Supreme Court rules that Uber drivers are in fact workers, not self-employed
Big excitement for employment lawyers this week with the Supreme Court’s eagerly anticipated decision in the plight of the Uber drivers.
In a pre-liminary hearing last week, the Supreme Court ruled that Uber drivers are in fact workers, for the purposes of working time regulation and minimum wage calculations to name a few. The Claimant drivers will now have to take their claim back to the Employment Tribunal to argue their case for legislative rights.
Much of the ruling was specific to the individual circumstances of Uber drivers however the Court has set out a useful test employment lawyers can rely on in the previously ambiguous question of employment status.
The Supreme Court ruled that usual contract rules do not apply to contracts of employment. An employment relationship is characterised by subordination and dependency on the part of the employee and an element of control by the employer. This wording has not been used before in the context of determining employment status and should provide much needed clarity for both employers and lawyers going forward.
The Lords went on to say that the true agreement of the parties is relevant but determining employment status goes beyond that. It should be considered whether the relationship in question is of the type that statutory legislation was meant to protect. If it is likely that these protections should be afforded to a contractor/worker then any attempt to contractually prevent worker status being established should be disregarded.
This decision strictly only affects the drivers in the Uber case however it is useful to all contractors and workers. If you are a being classed as a contractor or self-employed and you believe that you may be able to establish worker status (and thus more rights and protection) then you should consider the three ‘buzz words’ to come out of the Uber case – subordination, dependency and control. If all three are present in your employment relationship, then it is definitely worth considering your true status. On the flip side, if you are an employer, and treat your staff as contractors or self-employed, but subordination, dependency and control exist, there is a very real risk that those individuals are infact workers and entitled to back dated holiday pay among other rights.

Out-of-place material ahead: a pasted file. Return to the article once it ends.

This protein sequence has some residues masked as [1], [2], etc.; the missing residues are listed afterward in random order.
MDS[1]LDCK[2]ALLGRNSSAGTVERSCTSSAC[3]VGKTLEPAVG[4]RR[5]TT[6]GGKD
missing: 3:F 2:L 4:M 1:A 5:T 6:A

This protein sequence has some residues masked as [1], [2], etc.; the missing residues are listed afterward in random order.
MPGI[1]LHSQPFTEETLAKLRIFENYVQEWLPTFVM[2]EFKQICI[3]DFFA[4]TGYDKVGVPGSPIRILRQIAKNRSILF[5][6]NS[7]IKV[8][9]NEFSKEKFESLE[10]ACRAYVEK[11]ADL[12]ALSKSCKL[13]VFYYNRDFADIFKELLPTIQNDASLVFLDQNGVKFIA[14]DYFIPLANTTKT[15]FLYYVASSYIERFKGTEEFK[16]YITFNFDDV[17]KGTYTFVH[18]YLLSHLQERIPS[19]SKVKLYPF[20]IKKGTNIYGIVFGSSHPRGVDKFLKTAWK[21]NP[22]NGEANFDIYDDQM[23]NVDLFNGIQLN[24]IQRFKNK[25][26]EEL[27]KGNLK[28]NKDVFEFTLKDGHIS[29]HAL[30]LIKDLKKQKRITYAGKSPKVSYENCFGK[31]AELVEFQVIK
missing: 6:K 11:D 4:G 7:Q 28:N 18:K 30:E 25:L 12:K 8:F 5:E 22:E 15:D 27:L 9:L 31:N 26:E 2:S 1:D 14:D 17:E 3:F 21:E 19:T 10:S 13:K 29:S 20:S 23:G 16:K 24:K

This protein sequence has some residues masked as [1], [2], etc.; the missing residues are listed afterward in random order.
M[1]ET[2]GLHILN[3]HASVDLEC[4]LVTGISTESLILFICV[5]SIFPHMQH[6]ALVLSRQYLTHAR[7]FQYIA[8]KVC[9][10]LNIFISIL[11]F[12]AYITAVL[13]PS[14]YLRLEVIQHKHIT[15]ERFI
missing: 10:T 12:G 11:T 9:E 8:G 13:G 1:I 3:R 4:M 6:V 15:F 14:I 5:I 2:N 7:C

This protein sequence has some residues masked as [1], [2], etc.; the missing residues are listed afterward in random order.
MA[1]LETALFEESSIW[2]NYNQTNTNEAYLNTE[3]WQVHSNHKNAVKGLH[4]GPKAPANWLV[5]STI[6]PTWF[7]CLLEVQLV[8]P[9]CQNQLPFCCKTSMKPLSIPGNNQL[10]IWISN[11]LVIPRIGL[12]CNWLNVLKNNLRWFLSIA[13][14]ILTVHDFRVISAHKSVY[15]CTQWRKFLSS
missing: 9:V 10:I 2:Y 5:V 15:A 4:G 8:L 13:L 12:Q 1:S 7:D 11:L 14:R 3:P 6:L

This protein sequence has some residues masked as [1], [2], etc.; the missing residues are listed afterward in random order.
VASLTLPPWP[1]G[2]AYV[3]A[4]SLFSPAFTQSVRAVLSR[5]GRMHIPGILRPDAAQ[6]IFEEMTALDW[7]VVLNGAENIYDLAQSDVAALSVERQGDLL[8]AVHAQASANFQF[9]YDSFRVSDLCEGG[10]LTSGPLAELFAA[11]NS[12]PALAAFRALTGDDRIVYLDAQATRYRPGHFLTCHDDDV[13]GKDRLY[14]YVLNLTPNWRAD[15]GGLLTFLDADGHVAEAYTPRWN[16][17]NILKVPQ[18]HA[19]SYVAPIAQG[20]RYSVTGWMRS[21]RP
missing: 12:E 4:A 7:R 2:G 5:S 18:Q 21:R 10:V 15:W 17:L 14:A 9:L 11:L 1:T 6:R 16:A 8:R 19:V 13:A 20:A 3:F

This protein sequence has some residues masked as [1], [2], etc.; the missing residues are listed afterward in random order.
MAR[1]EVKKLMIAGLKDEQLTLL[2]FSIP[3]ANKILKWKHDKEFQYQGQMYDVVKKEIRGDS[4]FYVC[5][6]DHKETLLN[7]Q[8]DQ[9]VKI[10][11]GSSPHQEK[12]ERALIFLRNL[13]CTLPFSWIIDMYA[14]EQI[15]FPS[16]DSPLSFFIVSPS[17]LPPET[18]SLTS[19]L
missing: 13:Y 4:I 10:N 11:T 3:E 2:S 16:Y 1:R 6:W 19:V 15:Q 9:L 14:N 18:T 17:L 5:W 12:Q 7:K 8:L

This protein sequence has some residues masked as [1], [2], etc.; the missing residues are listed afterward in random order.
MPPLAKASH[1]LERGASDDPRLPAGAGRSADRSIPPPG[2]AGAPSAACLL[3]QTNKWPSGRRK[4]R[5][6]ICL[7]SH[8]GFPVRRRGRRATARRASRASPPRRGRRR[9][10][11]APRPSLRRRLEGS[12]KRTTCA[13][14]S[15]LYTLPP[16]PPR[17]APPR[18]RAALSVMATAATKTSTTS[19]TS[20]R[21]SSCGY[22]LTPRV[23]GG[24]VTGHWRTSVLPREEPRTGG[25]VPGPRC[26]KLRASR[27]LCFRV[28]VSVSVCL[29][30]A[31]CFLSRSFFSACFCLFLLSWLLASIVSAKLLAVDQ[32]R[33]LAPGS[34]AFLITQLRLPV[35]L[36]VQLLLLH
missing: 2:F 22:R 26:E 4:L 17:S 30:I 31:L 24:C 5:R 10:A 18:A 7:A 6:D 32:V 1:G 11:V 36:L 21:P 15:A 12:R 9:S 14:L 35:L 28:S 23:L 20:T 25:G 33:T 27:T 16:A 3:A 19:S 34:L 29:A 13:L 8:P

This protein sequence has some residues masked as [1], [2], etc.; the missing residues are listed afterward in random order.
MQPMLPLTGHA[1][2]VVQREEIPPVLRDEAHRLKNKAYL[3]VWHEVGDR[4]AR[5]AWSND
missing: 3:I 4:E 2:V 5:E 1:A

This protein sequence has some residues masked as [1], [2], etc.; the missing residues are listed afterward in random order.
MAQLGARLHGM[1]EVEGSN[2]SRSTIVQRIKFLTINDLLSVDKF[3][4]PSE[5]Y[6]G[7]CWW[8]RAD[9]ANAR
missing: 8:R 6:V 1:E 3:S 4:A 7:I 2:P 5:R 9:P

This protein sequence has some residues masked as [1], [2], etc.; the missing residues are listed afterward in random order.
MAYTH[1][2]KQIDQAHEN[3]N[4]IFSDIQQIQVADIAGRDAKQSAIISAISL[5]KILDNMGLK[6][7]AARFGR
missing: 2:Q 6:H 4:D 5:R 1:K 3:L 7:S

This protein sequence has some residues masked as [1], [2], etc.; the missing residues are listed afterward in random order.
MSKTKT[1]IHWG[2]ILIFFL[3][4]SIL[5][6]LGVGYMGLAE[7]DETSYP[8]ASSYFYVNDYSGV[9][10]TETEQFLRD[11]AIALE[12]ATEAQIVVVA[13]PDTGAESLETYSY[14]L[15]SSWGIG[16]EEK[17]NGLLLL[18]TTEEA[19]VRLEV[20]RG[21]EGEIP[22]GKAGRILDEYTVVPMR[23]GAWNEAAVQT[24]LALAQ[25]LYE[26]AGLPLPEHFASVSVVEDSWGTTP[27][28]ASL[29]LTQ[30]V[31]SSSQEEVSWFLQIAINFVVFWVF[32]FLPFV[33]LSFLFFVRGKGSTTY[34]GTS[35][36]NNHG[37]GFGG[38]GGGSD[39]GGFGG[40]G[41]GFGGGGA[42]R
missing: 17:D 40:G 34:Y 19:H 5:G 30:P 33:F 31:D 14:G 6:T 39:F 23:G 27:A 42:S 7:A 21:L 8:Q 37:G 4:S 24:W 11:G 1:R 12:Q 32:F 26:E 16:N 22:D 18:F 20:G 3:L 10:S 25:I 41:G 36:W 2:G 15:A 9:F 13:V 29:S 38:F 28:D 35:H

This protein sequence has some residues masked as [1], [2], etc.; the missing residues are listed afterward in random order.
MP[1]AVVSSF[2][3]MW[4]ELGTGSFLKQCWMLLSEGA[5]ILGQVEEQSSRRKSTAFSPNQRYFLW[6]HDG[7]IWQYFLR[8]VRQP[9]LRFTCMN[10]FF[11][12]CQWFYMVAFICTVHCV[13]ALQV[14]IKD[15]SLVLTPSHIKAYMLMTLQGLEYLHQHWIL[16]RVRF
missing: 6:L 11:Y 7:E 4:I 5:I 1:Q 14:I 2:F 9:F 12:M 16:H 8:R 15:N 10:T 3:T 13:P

The decision is less likely to apply to contractors in professional services where the notion of subordination, dependency and control is likely to be lacking.
What should employers do now? Any employer wishing to establish that someone is an independent contractor should ensure that the written agreement properly reflects the true relationship. However, the Uber case reiterates that the written agreement will not trump the reality of the situation. A decision will need to be made – do you want to exercise a significant degree of control over the contractor? If you do then there is a good chance that they will be considered workers and entitled to employment protection. Employers are faced with a tough choice between accepting that their workforce are workers and entitled to additional rights, or relinquishing control, dependency and the need for subordination.